4. hamstrings and quads muscles are shortened and tightened by sitting
5. kidneys and colon don’t get movement reducing your digestive health
6. shallow breathing zaps your oxygen levels creating travel fatigue
There are several more problems, but you get my point!
The next morning the rally began, and I was scheduled to teach an 8:00 am yoga class.
There were 37 RV yogis in the class. By the way, an RV Yogi is someone who is an RVer and practices yoga. I asked the class the following questions about their travel days.
1. traveled for several days straight
2. arrived the day before
3. stopped to stretch during travel
4. planned to stop and stretch during travel
5. ate properly and kept well hydrated during travel
Sadly, I found common themes and bad habits among 32 RV yogis. That’s 86% of the class! Only 5 yogi’s had good habits.
These are themes I collected:
1. traveled for 2+ days straight
2. arrived late the day before
3. hated travel days
4. only stopped to pee and not stretch
5. some have travel urinals and didn’t stop
6. didn’t plan any stops to take a break
7. barely slept (stayed at truck stops)
8. ate junk food full of salt and sugar, but very tasty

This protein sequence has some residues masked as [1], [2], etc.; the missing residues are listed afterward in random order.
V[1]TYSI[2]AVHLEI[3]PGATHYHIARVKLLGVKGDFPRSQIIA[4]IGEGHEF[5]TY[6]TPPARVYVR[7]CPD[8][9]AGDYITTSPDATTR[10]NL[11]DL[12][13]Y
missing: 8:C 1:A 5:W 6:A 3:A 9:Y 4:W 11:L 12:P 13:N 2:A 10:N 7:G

9. didn’t keep hydrated because they didn’t want to stop more to pee
Can you relate to this?
Is this you?
Were you checking off the list?
Did you add to the list?
I found out later, 86% was indicative of bad habits shared by rally attendees.
The class laughed that we were all travel-fatigued road warriors! And, proud of it! Well, sort of except for the pain and constipation. We all knew that we should stop, stretch, eat properly and hydrate. Jokingly we said, why not start The Everything Hurts RV Club.
I was bothered by 86% and how poorly we treated our bodies on travel days.
Survey of rally attendees:
At different social events during the rally, I asked people about the quality and planning of their travel days. The majority of folks had the same bad habits. They felt like roadkill when they arrived at their destinations. Many folks commented it took them several days to de-stiffen and recuperate. Membership to The Everything Hurts RV Club was growing quickly!
If you’re saying “I do this too,” you can be a card-carrying member of the Everything Hurts Club. Membership is free.
I spent days surveying as many people as I could on their travel habits. Which areas of their bodies felt most tight and sore from their travel days. I talked to RVers of all ages, genders, and RV rig types. That was a hoot in and of itself. We, road warriors, are quite an eclectic bunch.
One night at happy hour, the bartender pulled me aside and told me stretching and pee stops had never been a topic of happy hour conversation. But now it was all the rage!
With this valuable and reliable information, I knew I was onto something. We all know that bartenders get to hear all the juicy details. I began to formulate a plan on how I could help RVers.